The entire passage containing the phrases Klein complains of reads as follows:

 
A series of front page articles in the San Diego Union brought more than 350 additional complaints from parents who had been accused of Satanism or had children taken away for questionable medical examinations. Further research revealed that as early as November 6, 1990, supervisors had noted a rising number of complaints from parents about unsubstantiated child abuse accusations and had called for an immediate review of the department. Much of the social worker's information had come from training videotapes, featuring Roberta Sachs and Pamala Klein and produced by Cavalcade Productions of Ukiah, CA.

*1335 Satanic Panic, p. 122. The word "fomented" does not appear in the text. Placed back into the context of the sentence from which plaintiff quotes it, the quoted material merely refers to a rise in complaints by parents in the San Diego area of accusations of ritual abuse. If the passage implies that anyone provoked unsubstantiated child abuse accusations, it implicates an apparently nameless social worker. Even if a reader were to draw the conclusion that the social worker mentioned in the passage is somehow responsible for the rise in unsubstantiated claims, the mere fact that he or she watched a training tape in which Klein appeared does not impute that Klein "fomented" unsubstantiated child abuse accusations. Klein does not claim that the statement that she appeared in the videos is false: her specific claim is that defendants stated that she "fomented" the unsubstantiated claims. The statement alleged in subparagraph (c) does not refer to Klein and is therefore not actionable by her.

 
D. Statements That Are Not Defamatory

For statements to be defamatory, they must be of a nature that injure the plaintiffs' reputation in the community. That is, they must be statements that imply evil or wrongdoing. "A writing claimed to be libelous must be given its ordinary meaning in the plain and popular sense." Buller, 684 S.W.2d at 478. Additionally, for a statement to libel a plaintiff professionally, as each plaintiff claims here, the words must directly tend to injure or prejudice plaintiff in her profession, trade, business, or employment by imputing a want of knowledge, skill, capacity or fitness to perform, and must impute fraud, want of integrity of misconduct. Buller, 684 S.W.2d at 477. "Disparagement of a general character, equally discreditable to all persons, is not enough unless the particular quality disparaged is of such a character that it is peculiarly valuable in the plaintiff's business or profession." Swafford, at 215. Although Nazeri did away with the traditional per se and per quod distinction, plaintiffs here have alleged damage to their professions, and the standards from the older professional defamation cases still apply, because without the allegation of defamation in the profession, the majority of the words here could not even be arguably considered defamatory. It is only when placed in the context of plaintiffs' professions as child therapists and/or child abuse investigators that the words used here become even potentially defamatory.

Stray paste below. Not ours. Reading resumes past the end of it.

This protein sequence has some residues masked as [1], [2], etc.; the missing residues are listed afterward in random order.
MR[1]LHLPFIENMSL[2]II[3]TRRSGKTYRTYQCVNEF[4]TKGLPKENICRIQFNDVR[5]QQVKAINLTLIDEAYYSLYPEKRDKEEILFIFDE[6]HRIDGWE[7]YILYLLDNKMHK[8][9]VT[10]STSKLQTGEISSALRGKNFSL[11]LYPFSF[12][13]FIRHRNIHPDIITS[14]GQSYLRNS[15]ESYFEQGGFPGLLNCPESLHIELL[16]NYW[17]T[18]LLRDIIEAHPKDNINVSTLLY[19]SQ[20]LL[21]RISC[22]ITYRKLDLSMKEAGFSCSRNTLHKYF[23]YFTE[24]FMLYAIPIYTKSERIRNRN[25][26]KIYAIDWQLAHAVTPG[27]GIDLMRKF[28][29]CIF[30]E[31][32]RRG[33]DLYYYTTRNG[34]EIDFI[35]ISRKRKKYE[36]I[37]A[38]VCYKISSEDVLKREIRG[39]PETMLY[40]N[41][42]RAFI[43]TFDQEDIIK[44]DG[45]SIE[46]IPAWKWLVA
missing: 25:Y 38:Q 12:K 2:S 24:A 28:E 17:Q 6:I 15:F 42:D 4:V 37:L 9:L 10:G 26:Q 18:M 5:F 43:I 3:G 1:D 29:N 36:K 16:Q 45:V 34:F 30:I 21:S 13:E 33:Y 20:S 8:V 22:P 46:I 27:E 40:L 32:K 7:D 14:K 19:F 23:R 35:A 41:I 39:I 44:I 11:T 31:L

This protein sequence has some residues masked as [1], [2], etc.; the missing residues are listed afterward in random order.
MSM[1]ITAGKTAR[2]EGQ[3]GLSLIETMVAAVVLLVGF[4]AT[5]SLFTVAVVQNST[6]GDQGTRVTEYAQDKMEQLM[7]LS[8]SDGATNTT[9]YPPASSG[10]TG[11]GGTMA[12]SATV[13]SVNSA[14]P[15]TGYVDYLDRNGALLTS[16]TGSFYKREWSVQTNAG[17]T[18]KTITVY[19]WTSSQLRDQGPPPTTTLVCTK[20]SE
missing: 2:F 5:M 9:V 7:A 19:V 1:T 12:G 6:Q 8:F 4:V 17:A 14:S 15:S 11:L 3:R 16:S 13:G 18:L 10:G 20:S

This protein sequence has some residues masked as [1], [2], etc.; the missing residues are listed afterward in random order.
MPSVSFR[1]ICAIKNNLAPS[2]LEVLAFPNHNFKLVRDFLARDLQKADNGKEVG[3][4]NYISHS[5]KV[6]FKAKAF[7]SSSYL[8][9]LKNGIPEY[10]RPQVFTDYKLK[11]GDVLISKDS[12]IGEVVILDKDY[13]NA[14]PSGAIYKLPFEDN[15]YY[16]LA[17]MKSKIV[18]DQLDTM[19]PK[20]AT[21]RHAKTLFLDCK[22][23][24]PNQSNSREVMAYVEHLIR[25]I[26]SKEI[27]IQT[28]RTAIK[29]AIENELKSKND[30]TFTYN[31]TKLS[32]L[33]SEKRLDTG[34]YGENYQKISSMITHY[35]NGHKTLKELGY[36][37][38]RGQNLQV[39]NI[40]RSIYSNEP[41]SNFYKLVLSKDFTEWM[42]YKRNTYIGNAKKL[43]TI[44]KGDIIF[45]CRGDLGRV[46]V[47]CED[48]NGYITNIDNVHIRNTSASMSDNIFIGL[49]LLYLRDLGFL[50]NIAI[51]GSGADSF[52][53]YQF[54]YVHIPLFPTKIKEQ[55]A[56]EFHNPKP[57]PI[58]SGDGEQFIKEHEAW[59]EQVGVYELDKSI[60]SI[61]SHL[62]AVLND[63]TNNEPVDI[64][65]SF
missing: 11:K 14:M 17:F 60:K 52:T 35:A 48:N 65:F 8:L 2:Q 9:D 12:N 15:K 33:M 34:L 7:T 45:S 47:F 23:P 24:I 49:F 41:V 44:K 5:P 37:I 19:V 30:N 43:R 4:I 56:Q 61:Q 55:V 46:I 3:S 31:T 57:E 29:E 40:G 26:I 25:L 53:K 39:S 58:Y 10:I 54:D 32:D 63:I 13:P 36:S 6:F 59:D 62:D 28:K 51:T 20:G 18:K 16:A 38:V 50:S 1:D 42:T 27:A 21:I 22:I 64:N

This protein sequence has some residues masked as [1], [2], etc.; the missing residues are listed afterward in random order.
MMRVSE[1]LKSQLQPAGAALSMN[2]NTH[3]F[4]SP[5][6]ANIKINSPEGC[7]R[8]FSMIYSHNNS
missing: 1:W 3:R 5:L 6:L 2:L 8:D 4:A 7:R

Plaintiff Klein argues she was defamed in her profession by the statements that she "transformed a moral enterprise into a lucrative business enterprise" and "made a very profitable business out of the satanic cult scare." Additionally, she claims that the rhetorical question, "Are there many more moral crusaders, like Pamala Klein, profiting from the satanic cult scare?", is defamatory. Defendants argue that the statements, if disparaging at all, are only so in a general way, which is insufficient in a professional capacity case. When these three statements are read in context, they do not defame plaintiff in her profession as a matter of law. Assuming that the statements imply that plaintiff has a profit motive, the Court fails to see how these statements touch on plaintiff's qualifications or ability to perform her work as a child therapist/investigator. The plain sense of the words used is that plaintiff has made money in pursuing her profession, and this, in itself, is not defamatory.